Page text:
Copyright for students

When studying at Portsmouth you'll be using and creating works protected by copyright. This page gives you the general information you need to help you in your studies and future career.

Using other people’s copyright works

Creative works such as books, photographs, music and film are all protected by copyright automatically when written down, recorded or saved.

This gives the copyright owner the right to decide what you're allowed to do with that work. You should make sure your use of copyright works is legal.

If you infringe copyright by using someone else’s work unfairly and without permission you may be liable for legal action.

Licensed resources

Most of the books, journals, databases and software you use in your studies are protected by copyright. Your tuition fees help us pay licence fees that allow us to provide you with the resources you need.

These licences allow you to access these resources for your studies, but don’t allow you to share them with others online.

You may want to copy or share works that are not covered by a licence paid for by the University. In some cases you'll need permission from the copyright holder:

In other cases your activity may be covered by copyright exceptions even if you don't have a licence.

Copyright exceptions

There are exceptions to copyright that allow you to make copies of copyright works and use them when writing coursework, essays and other projects without a licence. For example, you may need to:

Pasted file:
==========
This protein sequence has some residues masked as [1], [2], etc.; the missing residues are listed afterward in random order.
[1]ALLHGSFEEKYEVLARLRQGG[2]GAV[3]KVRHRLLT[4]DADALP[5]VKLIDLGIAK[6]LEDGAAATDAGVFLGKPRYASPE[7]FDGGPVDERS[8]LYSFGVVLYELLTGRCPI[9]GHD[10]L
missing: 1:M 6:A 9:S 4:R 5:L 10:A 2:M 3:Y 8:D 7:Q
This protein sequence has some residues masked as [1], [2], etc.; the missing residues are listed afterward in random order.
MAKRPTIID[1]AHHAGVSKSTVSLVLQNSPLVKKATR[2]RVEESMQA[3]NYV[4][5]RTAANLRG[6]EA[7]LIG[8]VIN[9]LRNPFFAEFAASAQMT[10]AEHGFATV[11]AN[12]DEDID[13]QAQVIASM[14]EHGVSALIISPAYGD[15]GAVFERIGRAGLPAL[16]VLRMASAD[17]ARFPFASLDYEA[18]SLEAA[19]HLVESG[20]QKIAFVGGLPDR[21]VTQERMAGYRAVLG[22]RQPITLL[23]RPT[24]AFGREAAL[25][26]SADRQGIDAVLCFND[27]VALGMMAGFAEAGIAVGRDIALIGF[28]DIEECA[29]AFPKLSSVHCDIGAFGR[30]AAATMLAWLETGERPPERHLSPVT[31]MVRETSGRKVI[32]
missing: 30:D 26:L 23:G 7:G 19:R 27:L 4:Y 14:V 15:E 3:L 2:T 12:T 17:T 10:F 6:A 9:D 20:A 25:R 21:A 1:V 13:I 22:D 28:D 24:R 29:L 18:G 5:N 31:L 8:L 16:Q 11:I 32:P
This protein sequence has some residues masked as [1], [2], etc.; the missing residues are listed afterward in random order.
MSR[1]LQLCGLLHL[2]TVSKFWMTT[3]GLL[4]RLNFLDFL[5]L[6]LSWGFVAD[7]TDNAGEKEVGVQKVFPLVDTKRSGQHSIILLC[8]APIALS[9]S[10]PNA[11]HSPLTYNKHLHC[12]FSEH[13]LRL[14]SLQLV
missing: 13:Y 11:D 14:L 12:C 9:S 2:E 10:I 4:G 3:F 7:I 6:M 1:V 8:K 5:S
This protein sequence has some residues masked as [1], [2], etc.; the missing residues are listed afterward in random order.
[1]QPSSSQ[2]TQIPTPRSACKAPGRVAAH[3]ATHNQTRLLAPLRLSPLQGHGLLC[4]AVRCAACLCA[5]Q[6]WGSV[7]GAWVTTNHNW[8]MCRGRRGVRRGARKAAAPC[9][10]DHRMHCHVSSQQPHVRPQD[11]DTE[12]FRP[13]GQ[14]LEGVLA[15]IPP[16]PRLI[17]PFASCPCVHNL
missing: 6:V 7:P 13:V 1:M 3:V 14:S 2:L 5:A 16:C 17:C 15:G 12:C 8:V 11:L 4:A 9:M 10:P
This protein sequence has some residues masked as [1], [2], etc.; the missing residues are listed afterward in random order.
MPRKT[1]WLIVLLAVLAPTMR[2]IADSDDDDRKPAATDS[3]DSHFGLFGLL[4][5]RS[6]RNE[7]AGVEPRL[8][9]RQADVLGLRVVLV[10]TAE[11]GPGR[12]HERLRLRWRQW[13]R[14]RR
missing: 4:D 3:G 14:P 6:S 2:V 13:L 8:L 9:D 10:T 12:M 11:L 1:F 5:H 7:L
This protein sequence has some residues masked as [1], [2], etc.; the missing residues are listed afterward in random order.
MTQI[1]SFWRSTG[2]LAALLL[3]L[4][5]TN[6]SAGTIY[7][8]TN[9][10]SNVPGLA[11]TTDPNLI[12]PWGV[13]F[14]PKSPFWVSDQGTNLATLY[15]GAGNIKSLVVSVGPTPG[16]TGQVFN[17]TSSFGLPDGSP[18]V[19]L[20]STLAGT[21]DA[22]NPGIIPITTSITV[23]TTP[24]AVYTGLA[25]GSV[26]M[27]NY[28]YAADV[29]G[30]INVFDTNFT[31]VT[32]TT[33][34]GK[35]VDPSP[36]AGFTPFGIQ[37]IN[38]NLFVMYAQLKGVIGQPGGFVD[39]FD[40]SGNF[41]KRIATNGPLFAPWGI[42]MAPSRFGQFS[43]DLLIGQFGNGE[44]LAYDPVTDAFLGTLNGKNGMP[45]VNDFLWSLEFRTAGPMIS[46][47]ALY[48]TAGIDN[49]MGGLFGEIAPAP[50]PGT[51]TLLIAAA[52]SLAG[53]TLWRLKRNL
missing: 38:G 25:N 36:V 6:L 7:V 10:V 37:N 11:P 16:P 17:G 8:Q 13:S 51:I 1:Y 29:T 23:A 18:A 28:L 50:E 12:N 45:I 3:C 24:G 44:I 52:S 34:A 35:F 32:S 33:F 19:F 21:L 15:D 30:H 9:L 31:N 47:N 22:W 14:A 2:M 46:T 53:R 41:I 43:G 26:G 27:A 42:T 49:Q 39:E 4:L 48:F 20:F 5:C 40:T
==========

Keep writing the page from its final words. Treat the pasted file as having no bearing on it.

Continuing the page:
It's important that your use of copyright material is fair to the copyright owner and that you always credit the author or producers of the works you're using.

If you have specific questions about using other people’s copyright in a fair and legal way, we can help.

Copyright in your work

You own the copyright in the original scholarly work you create at Portsmouth. This includes personal lecture notes, essays and examination responses in any form.

If you create copyright material in collaboration with others, you'll share the copyright ownership. If you create work with significant input from Portsmouth staff, the University may own the copyright in it, which will affect what you are able to do with it. Contact us if you need advice.

Copyright and your thesis

If you're a PhD student and have used other people's work in your thesis follow the guidance on including copyright or sensitive material when depositing your thesis into Pure.

You'll also need to consider the options for making your thesis available Open Access.

Copyright infringement and plagiarism

Plagiarism and copyright infringement are not the same thing, but you should avoid doing either.

Work you submit for assessment must be your own original work.


We provide advice and specific guidance on copyright law to support you in your work and study. If you have any questions about copyright, email:


The content of this page has been adapted from the University of Kent copyright guidance that is licensed under CC-BY.